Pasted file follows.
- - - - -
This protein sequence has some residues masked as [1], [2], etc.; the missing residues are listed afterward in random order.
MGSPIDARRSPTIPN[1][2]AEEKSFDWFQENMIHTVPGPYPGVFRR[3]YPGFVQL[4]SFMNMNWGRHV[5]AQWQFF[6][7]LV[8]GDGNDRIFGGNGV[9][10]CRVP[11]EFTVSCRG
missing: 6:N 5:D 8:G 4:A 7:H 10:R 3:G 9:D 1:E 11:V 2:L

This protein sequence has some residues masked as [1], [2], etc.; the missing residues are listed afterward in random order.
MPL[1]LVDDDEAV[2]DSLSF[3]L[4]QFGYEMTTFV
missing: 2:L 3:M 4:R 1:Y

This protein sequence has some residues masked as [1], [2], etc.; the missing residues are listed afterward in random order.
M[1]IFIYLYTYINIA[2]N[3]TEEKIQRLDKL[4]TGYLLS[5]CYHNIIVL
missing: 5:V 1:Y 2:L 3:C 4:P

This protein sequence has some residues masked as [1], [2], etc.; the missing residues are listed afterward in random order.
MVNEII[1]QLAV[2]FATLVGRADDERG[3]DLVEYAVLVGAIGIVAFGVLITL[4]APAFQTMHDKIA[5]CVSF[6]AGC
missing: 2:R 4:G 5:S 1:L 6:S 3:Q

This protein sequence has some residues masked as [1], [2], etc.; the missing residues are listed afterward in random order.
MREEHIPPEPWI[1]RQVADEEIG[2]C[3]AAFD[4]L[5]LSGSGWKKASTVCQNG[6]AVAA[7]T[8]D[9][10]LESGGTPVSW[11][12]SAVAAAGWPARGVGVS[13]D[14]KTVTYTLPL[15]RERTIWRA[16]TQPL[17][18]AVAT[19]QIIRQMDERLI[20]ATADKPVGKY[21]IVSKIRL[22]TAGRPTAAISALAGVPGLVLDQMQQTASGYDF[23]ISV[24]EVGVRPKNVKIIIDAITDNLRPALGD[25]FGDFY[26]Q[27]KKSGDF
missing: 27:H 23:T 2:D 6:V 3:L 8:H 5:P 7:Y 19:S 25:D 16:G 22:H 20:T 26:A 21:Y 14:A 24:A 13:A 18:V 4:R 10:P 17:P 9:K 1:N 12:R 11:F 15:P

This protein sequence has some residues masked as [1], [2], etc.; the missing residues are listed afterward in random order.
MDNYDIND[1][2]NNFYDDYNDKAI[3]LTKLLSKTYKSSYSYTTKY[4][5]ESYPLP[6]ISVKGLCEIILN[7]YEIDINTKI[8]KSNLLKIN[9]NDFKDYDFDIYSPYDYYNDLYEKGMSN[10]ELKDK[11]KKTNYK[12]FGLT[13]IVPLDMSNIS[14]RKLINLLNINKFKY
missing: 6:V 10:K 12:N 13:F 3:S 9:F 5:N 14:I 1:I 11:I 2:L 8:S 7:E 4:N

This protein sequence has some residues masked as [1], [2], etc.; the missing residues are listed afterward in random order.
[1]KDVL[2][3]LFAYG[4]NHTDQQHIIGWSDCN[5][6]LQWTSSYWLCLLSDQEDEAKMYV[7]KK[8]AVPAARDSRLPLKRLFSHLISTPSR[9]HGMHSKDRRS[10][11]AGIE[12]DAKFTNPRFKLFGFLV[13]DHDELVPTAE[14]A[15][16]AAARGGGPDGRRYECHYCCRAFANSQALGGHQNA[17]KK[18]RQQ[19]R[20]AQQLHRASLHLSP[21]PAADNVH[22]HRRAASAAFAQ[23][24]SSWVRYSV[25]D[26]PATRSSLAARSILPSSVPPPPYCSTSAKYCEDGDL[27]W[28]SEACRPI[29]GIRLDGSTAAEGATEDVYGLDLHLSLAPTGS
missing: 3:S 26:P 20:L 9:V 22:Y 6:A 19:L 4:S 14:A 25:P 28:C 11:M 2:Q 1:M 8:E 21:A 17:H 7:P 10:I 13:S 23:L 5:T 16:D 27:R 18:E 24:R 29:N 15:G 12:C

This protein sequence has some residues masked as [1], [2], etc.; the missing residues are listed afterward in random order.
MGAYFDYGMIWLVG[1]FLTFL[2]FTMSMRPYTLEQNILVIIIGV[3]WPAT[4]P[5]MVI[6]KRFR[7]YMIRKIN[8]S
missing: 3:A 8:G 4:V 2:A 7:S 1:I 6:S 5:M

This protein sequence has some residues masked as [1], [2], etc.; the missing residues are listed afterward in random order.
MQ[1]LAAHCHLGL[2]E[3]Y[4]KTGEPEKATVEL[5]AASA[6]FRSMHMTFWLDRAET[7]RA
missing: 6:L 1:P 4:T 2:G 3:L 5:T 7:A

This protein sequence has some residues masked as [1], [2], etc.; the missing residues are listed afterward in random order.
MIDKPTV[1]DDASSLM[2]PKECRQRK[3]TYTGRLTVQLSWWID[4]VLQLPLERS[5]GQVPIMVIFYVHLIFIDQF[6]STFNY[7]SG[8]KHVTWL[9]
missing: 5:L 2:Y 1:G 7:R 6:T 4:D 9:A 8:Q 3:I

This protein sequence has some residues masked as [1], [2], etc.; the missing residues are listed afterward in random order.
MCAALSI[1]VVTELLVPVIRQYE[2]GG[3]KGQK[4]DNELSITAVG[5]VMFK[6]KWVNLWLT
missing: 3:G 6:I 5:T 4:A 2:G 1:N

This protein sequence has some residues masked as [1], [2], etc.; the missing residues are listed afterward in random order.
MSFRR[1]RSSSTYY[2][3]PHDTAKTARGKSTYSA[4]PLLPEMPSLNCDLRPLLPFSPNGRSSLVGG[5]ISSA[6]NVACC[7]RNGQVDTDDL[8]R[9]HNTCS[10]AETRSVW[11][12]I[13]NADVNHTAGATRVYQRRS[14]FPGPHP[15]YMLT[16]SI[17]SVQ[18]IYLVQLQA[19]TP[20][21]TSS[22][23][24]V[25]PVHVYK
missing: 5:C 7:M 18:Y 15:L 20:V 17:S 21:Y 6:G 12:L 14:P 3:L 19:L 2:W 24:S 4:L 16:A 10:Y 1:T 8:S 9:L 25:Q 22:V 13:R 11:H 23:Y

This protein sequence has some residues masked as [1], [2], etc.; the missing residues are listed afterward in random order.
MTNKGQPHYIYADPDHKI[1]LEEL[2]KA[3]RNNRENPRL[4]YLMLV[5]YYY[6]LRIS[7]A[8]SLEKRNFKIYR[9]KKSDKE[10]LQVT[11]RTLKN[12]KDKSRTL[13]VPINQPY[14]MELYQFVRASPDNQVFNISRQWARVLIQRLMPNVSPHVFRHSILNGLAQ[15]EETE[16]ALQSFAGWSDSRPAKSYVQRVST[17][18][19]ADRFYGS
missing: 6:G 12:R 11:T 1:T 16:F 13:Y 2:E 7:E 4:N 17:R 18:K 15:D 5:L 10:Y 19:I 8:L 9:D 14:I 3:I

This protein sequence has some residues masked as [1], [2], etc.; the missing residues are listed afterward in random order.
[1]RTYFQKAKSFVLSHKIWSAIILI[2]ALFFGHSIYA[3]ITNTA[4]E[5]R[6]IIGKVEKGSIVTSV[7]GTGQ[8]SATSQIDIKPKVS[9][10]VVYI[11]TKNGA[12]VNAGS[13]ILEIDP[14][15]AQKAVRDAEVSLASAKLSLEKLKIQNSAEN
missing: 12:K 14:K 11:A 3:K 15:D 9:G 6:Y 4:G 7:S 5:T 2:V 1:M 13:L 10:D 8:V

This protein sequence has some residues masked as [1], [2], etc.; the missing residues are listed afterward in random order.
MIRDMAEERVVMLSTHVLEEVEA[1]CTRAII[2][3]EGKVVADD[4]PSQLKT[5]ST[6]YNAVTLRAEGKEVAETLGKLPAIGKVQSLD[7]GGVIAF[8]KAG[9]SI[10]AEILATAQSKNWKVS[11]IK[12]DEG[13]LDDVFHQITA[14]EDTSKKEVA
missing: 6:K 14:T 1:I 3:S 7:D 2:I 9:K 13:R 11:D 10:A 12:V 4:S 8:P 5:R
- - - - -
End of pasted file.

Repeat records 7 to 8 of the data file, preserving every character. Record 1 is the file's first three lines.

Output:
This protein sequence has some residues masked as [1], [2], etc.; the missing residues are listed afterward in random order.
[1]KDVL[2][3]LFAYG[4]NHTDQQHIIGWSDCN[5][6]LQWTSSYWLCLLSDQEDEAKMYV[7]KK[8]AVPAARDSRLPLKRLFSHLISTPSR[9]HGMHSKDRRS[10][11]AGIE[12]DAKFTNPRFKLFGFLV[13]DHDELVPTAE[14]A[15][16]AAARGGGPDGRRYECHYCCRAFANSQALGGHQNA[17]KK[18]RQQ[19]R[20]AQQLHRASLHLSP[21]PAADNVH[22]HRRAASAAFAQ[23][24]SSWVRYSV[25]D[26]PATRSSLAARSILPSSVPPPPYCSTSAKYCEDGDL[27]W[28]SEACRPI[29]GIRLDGSTAAEGATEDVYGLDLHLSLAPTGS
missing: 3:S 26:P 20:L 9:V 22:Y 6:A 19:L 4:S 14:A 25:P 28:C 11:M 2:Q 1:M 8:E 21:A 17:H 7:P 10:I 13:S 23:L 5:T 16:D 27:R 18:E 24:R 29:N 15:G 12:C

This protein sequence has some residues masked as [1], [2], etc.; the missing residues are listed afterward in random order.
MGAYFDYGMIWLVG[1]FLTFL[2]FTMSMRPYTLEQNILVIIIGV[3]WPAT[4]P[5]MVI[6]KRFR[7]YMIRKIN[8]S
missing: 3:A 8:G 4:V 2:A 7:S 1:I 6:S 5:M